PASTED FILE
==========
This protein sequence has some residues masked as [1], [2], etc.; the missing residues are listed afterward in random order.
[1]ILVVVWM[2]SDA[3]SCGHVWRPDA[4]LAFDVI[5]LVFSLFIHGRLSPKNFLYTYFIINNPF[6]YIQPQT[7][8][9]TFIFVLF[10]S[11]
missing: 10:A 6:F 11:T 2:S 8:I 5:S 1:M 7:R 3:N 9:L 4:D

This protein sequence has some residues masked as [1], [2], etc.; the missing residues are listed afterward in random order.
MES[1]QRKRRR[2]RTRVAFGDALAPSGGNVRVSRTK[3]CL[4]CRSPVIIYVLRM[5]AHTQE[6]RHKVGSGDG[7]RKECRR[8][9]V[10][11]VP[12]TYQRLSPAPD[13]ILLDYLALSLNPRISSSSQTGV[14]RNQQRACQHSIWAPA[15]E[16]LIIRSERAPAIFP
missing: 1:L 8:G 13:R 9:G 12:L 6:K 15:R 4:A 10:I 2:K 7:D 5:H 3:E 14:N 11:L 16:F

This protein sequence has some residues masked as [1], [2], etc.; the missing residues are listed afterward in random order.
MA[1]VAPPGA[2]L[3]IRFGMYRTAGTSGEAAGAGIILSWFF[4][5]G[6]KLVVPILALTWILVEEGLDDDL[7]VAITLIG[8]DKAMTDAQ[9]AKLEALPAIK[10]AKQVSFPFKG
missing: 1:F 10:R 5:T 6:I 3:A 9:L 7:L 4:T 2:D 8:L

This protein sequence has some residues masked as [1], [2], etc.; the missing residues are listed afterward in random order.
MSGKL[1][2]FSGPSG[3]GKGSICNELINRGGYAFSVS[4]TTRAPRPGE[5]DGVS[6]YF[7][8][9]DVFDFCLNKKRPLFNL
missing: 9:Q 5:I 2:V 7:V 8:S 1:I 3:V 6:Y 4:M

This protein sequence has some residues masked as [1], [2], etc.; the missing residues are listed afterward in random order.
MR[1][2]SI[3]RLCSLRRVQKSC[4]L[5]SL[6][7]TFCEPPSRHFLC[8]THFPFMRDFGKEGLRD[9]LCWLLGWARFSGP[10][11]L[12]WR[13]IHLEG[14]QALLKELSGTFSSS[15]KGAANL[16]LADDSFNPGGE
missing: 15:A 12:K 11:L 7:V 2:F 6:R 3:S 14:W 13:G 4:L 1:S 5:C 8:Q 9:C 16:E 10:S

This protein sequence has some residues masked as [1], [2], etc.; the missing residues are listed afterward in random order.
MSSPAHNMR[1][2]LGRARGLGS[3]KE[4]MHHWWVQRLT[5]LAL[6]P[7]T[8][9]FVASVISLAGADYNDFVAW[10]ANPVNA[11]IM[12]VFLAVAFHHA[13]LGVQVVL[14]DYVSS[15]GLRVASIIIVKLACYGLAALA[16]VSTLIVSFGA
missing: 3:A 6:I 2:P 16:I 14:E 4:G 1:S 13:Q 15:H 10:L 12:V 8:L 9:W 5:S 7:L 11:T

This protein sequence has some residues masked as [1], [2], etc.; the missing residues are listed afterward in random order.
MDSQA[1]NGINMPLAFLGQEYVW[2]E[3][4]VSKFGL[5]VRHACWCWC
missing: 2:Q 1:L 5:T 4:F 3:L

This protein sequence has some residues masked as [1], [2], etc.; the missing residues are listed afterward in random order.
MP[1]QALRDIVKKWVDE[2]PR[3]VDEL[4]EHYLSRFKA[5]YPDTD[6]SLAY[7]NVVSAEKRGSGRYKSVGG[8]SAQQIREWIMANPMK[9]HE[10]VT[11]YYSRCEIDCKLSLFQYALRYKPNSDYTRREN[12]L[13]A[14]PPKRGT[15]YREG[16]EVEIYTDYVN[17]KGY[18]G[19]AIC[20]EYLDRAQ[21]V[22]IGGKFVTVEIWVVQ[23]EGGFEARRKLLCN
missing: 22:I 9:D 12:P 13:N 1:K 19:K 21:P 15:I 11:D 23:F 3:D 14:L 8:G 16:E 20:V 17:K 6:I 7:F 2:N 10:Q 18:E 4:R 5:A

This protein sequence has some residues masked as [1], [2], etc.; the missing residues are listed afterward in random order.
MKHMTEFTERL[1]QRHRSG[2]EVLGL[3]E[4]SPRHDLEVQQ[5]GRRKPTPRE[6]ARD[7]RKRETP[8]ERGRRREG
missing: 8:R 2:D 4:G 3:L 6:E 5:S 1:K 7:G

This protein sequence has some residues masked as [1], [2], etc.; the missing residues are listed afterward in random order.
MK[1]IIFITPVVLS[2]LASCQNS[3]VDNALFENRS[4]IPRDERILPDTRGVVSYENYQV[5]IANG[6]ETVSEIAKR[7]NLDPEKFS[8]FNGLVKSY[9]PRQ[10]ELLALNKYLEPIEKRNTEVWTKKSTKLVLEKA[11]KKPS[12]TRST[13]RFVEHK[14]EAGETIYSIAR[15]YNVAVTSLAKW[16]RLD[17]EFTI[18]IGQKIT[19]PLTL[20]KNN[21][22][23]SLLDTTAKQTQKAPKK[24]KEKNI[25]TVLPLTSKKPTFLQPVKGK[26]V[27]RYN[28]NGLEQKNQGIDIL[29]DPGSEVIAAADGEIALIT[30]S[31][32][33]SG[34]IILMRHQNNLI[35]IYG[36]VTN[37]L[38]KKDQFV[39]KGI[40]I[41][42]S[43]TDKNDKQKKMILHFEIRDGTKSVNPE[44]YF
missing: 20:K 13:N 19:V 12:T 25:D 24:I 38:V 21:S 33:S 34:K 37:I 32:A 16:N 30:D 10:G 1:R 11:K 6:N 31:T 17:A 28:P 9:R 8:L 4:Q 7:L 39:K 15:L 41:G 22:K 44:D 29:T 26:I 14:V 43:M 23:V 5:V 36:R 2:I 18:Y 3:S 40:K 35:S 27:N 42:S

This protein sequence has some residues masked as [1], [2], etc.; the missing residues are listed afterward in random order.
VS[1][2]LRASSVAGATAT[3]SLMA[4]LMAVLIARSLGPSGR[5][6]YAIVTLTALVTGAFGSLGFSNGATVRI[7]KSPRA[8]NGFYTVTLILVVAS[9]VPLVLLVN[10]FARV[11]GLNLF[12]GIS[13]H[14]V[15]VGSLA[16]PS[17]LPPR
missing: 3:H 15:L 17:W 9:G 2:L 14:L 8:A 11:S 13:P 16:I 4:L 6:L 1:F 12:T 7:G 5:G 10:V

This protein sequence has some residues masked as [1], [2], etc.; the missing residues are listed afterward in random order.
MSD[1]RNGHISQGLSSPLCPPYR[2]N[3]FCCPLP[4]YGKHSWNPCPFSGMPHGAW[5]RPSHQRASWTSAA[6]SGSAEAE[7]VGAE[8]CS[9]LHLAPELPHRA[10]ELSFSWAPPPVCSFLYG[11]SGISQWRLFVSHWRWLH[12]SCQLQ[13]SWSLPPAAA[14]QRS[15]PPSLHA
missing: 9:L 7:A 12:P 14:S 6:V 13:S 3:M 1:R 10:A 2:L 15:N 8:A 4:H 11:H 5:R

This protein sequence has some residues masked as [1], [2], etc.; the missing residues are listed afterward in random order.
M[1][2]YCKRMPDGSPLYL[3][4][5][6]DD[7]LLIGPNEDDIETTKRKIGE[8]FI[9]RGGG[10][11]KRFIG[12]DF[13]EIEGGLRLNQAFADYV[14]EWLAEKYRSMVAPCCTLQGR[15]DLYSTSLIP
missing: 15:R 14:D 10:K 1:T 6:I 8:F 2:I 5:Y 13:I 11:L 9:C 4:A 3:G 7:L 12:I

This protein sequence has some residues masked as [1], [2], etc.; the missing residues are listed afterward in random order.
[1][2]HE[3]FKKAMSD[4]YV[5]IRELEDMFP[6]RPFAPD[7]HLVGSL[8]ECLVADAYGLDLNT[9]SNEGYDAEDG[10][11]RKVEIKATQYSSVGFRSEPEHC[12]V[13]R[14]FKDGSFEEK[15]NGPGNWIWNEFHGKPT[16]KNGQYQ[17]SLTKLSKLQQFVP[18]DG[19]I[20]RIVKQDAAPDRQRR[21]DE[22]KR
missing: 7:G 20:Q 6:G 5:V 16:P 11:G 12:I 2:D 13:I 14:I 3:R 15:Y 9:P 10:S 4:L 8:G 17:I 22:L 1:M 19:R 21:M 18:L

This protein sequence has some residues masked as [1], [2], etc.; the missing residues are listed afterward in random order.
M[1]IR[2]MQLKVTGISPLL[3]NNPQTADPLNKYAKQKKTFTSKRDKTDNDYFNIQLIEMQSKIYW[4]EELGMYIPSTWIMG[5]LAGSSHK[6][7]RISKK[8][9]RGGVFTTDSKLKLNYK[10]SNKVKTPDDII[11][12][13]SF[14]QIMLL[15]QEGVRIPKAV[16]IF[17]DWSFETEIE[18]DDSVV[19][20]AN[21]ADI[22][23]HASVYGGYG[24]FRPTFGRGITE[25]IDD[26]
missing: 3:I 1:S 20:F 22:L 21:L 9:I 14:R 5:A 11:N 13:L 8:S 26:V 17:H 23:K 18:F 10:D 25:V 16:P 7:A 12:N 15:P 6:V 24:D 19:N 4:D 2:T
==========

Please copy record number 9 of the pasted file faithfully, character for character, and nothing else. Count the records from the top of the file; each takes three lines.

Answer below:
This protein sequence has some residues masked as [1], [2], etc.; the missing residues are listed afterward in random order.
MKHMTEFTERL[1]QRHRSG[2]EVLGL[3]E[4]SPRHDLEVQQ[5]GRRKPTPRE[6]ARD[7]RKRETP[8]ERGRRREG
missing: 8:R 2:D 4:G 3:L 6:E 5:S 1:K 7:G